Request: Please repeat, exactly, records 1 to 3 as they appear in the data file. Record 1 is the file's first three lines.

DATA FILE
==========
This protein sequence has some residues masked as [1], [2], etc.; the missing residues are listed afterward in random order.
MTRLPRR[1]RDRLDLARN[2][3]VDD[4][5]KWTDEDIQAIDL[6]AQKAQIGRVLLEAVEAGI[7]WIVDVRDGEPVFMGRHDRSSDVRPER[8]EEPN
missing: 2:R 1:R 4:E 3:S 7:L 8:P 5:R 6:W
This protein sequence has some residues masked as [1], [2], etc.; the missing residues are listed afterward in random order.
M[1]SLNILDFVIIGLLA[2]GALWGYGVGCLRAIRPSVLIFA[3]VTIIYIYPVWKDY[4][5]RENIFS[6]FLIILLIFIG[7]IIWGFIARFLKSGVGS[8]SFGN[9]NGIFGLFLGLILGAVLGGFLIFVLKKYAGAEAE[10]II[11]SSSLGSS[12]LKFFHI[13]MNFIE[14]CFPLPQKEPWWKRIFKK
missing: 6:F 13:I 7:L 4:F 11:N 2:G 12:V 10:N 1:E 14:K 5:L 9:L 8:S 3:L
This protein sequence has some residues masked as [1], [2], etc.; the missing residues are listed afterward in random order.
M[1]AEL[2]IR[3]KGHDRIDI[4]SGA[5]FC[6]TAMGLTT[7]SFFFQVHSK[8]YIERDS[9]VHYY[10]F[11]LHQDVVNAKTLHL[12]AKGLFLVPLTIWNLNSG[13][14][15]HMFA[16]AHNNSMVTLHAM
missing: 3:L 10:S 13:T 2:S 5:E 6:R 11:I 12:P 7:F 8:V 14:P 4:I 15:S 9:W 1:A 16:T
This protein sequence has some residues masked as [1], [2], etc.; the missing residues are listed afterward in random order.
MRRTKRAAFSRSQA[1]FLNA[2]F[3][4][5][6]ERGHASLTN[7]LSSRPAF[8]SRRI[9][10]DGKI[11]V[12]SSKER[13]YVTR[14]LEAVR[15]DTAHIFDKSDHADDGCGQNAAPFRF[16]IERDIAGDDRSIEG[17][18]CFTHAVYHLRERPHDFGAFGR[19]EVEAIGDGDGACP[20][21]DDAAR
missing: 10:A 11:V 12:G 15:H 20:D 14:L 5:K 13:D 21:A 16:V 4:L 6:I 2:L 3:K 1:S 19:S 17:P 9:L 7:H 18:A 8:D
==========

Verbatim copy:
This protein sequence has some residues masked as [1], [2], etc.; the missing residues are listed afterward in random order.
MTRLPRR[1]RDRLDLARN[2][3]VDD[4][5]KWTDEDIQAIDL[6]AQKAQIGRVLLEAVEAGI[7]WIVDVRDGEPVFMGRHDRSSDVRPER[8]EEPN
missing: 2:R 1:R 4:E 3:S 7:L 8:P 5:R 6:W
This protein sequence has some residues masked as [1], [2], etc.; the missing residues are listed afterward in random order.
M[1]SLNILDFVIIGLLA[2]GALWGYGVGCLRAIRPSVLIFA[3]VTIIYIYPVWKDY[4][5]RENIFS[6]FLIILLIFIG[7]IIWGFIARFLKSGVGS[8]SFGN[9]NGIFGLFLGLILGAVLGGFLIFVLKKYAGAEAE[10]II[11]SSSLGSS[12]LKFFHI[13]MNFIE[14]CFPLPQKEPWWKRIFKK
missing: 6:F 13:I 7:L 4:F 11:N 2:G 12:V 10:N 1:E 14:K 5:L 9:L 8:S 3:L
This protein sequence has some residues masked as [1], [2], etc.; the missing residues are listed afterward in random order.
M[1]AEL[2]IR[3]KGHDRIDI[4]SGA[5]FC[6]TAMGLTT[7]SFFFQVHSK[8]YIERDS[9]VHYY[10]F[11]LHQDVVNAKTLHL[12]AKGLFLVPLTIWNLNSG[13][14][15]HMFA[16]AHNNSMVTLHAM
missing: 3:L 10:S 13:T 2:S 5:E 6:R 11:I 12:P 7:F 8:V 14:P 4:I 15:S 9:W 1:A 16:T